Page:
Forum: Ruby Create a nested structure from a CSV

3c3b05d468b6de2505c0a657bcb6da75?d=identicon&s=25 Oli Sanders (rubella)
on 2013-06-04 16:11
Hello,
I am parsing a CSV file which has rows like this:

|user_name|user_id|supervisor_id|is_supervisor|
|  admin  |   1   |       0     |      t      |
|  foo    |   2   |       1     |      t      |
|  test   |   3   |       2     |      f      |

So from this I would like a hash that looks like:

{
:user_name=>'admin', :user_id=>1,
  :users=>[
    {:user_name=>'foo', :user_id=>2,
      :users=>[
        {:user_name=>'test',:user_id=>3}
      ]
    }
  ]
}


Basically, a user can have a supervisor, but each preceding supervisor
can be supervised themselves.

The problem is, there is an arbritary number of supervisors (user 'test'
may supervise an additional user) so I think I need to solve this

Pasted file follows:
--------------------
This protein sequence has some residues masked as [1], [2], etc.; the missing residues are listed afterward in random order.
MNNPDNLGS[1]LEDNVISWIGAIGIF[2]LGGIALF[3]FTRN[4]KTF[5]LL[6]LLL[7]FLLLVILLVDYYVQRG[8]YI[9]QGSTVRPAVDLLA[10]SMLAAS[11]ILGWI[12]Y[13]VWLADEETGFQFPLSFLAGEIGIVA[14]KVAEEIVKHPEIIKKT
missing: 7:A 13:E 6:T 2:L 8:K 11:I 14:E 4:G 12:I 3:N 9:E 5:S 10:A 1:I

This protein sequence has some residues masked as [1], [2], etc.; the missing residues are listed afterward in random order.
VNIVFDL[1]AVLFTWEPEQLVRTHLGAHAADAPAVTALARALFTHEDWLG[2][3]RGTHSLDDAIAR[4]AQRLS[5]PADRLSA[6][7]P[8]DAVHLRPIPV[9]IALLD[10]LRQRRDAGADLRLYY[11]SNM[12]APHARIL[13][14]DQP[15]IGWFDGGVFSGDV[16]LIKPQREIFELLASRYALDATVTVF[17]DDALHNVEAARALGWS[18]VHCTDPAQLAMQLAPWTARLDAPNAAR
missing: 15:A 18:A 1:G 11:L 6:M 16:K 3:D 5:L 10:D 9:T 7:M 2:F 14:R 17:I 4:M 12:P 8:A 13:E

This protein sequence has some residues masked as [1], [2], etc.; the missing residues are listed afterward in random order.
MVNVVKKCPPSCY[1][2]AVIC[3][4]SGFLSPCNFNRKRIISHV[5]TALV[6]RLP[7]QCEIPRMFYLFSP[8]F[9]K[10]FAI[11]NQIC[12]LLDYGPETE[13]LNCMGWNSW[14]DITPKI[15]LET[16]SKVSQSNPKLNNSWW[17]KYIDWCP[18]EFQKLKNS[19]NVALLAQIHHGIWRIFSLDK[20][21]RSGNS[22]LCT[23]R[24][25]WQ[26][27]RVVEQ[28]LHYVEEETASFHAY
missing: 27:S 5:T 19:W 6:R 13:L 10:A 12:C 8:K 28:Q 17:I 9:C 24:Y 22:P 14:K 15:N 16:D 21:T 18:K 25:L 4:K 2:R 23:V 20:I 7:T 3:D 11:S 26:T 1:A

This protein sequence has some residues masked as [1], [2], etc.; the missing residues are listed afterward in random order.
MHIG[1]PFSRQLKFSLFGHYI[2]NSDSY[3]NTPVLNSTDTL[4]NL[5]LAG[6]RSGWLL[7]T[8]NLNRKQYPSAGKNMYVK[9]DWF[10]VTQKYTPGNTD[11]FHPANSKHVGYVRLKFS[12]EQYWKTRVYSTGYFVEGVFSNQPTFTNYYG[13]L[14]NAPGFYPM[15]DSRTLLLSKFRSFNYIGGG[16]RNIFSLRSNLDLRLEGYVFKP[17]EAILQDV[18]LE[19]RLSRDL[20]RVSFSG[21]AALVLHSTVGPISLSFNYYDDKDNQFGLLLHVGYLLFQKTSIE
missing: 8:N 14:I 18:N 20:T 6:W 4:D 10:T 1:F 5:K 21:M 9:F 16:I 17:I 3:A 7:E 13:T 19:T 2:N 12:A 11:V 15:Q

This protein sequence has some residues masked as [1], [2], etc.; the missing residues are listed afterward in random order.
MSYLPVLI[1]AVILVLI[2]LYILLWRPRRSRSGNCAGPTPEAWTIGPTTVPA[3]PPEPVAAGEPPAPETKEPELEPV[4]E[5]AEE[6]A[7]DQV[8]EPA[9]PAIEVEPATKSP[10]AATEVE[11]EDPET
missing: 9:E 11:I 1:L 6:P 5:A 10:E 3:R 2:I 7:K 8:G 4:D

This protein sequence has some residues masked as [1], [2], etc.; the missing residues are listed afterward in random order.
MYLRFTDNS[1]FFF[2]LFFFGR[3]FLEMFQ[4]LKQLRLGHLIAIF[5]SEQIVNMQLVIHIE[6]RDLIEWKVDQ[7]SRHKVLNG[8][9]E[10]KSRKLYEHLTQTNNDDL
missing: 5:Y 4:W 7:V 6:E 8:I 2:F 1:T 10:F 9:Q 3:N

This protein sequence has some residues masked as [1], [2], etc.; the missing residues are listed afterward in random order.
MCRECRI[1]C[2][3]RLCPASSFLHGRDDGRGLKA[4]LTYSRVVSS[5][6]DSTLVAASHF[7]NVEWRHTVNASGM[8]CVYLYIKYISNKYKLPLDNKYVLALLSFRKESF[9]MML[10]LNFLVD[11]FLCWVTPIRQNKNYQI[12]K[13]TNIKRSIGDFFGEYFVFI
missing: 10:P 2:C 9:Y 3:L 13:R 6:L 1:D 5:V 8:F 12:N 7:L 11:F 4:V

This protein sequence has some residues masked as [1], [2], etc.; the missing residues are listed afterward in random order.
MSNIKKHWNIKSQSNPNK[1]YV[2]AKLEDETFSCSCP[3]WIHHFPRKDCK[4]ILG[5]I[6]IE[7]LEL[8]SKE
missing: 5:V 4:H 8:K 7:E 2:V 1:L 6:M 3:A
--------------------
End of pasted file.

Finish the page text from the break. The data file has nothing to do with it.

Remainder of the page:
recursively.

Can anyone help with the ruby-way to go about this?
Thanks.
14b5582046b4e7b24ab69b7886a35868?d=identicon&s=25 Joel Pearson (virtuoso)
on 2013-06-04 16:36
You have attributes like "is supervisor". Maybe a Hash isn't the best
way to do this. What about a custom class with its own attributes and
links?

something like this:

class MyUser

  attr_accessor :name, :user_id, :supervisor_id, :is_supervisor,
:supervisor

  def initialize( name, user_id, supervisor_id, is_supervisor )
    @name = name
    @user_id = user_id
    @supervisor_id = supervisor_id
    @is_supervisor = is_supervisor
  end

end

Then you just extract the data, create the class instances, and set the
"supervisor" of each by finding the supervisor_id

a = File.read('test.txt').split($/).map{|s|
s.split('|')[1..-1].map(&:strip)}

a.map! {|arr| MyUser.new( *arr ) }

a.each { |my_user| my_user.supervisor = a.find{ |user| user.user_id ==
my_user.supervisor_id } }

Now you have an Array of users, each with a link to their supervisor.